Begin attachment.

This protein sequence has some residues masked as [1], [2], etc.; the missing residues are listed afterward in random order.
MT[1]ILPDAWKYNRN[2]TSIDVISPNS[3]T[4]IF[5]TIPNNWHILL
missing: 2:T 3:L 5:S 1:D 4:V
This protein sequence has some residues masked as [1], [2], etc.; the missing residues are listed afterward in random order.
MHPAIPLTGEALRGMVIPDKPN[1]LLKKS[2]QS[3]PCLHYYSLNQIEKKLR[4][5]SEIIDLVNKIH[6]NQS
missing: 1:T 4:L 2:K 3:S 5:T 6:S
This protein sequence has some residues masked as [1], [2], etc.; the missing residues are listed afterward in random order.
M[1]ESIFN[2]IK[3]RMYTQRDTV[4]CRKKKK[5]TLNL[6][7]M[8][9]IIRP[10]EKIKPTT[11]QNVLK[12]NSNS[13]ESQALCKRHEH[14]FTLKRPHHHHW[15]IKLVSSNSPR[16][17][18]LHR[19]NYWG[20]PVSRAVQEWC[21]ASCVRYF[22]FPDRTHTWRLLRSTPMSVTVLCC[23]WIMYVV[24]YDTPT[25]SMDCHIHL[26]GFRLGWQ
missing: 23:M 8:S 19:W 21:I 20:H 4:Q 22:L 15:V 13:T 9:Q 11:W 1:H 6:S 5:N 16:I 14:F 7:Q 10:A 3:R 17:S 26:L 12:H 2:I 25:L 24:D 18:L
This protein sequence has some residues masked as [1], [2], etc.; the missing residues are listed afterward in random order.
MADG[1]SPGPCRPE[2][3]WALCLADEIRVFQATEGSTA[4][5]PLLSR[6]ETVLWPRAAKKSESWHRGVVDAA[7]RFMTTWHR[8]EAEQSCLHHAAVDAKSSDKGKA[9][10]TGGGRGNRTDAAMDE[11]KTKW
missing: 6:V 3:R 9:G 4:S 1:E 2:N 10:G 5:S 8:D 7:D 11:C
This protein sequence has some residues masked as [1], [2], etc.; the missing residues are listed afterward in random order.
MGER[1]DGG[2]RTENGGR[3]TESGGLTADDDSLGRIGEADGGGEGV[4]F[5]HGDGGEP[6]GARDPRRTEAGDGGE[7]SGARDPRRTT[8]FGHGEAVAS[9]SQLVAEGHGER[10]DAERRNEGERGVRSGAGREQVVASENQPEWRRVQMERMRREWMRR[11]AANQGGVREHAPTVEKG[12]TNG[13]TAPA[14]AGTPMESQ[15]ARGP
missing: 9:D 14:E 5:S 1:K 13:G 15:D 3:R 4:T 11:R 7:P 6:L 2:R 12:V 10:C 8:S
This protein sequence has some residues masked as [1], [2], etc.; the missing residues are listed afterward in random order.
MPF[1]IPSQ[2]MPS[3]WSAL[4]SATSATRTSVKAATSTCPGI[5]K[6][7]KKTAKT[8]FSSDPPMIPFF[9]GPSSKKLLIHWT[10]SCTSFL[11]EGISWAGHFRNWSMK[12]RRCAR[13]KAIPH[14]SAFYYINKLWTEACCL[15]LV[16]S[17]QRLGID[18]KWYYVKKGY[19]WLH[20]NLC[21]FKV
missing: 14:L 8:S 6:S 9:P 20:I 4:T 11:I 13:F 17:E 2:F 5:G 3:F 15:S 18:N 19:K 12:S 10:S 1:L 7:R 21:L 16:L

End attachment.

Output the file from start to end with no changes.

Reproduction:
This protein sequence has some residues masked as [1], [2], etc.; the missing residues are listed afterward in random order.
MT[1]ILPDAWKYNRN[2]TSIDVISPNS[3]T[4]IF[5]TIPNNWHILL
missing: 2:T 3:L 5:S 1:D 4:V
This protein sequence has some residues masked as [1], [2], etc.; the missing residues are listed afterward in random order.
MHPAIPLTGEALRGMVIPDKPN[1]LLKKS[2]QS[3]PCLHYYSLNQIEKKLR[4][5]SEIIDLVNKIH[6]NQS
missing: 1:T 4:L 2:K 3:S 5:T 6:S
This protein sequence has some residues masked as [1], [2], etc.; the missing residues are listed afterward in random order.
M[1]ESIFN[2]IK[3]RMYTQRDTV[4]CRKKKK[5]TLNL[6][7]M[8][9]IIRP[10]EKIKPTT[11]QNVLK[12]NSNS[13]ESQALCKRHEH[14]FTLKRPHHHHW[15]IKLVSSNSPR[16][17][18]LHR[19]NYWG[20]PVSRAVQEWC[21]ASCVRYF[22]FPDRTHTWRLLRSTPMSVTVLCC[23]WIMYVV[24]YDTPT[25]SMDCHIHL[26]GFRLGWQ
missing: 23:M 8:S 19:W 21:I 20:H 4:Q 22:L 15:V 13:T 9:Q 11:W 1:H 6:S 5:N 16:I 14:F 7:Q 10:A 3:R 17:S 26:L 12:H 2:I 25:L 24:D 18:L
This protein sequence has some residues masked as [1], [2], etc.; the missing residues are listed afterward in random order.
MADG[1]SPGPCRPE[2][3]WALCLADEIRVFQATEGSTA[4][5]PLLSR[6]ETVLWPRAAKKSESWHRGVVDAA[7]RFMTTWHR[8]EAEQSCLHHAAVDAKSSDKGKA[9][10]TGGGRGNRTDAAMDE[11]KTKW
missing: 6:V 3:R 9:G 4:S 1:E 2:N 10:G 5:S 8:D 7:D 11:C
This protein sequence has some residues masked as [1], [2], etc.; the missing residues are listed afterward in random order.
MGER[1]DGG[2]RTENGGR[3]TESGGLTADDDSLGRIGEADGGGEGV[4]F[5]HGDGGEP[6]GARDPRRTEAGDGGE[7]SGARDPRRTT[8]FGHGEAVAS[9]SQLVAEGHGER[10]DAERRNEGERGVRSGAGREQVVASENQPEWRRVQMERMRREWMRR[11]AANQGGVREHAPTVEKG[12]TNG[13]TAPA[14]AGTPMESQ[15]ARGP
missing: 9:D 14:E 5:S 1:K 13:G 15:D 3:R 4:T 11:R 7:P 6:L 2:R 12:V 10:C 8:S
This protein sequence has some residues masked as [1], [2], etc.; the missing residues are listed afterward in random order.
MPF[1]IPSQ[2]MPS[3]WSAL[4]SATSATRTSVKAATSTCPGI[5]K[6][7]KKTAKT[8]FSSDPPMIPFF[9]GPSSKKLLIHWT[10]SCTSFL[11]EGISWAGHFRNWSMK[12]RRCAR[13]KAIPH[14]SAFYYINKLWTEACCL[15]LV[16]S[17]QRLGID[18]KWYYVKKGY[19]WLH[20]NLC[21]FKV
missing: 14:L 8:S 6:S 9:P 20:I 4:T 11:I 13:F 17:E 2:F 5:G 3:F 15:S 18:N 19:K 12:S 10:S 1:L 7:R 21:L 16:L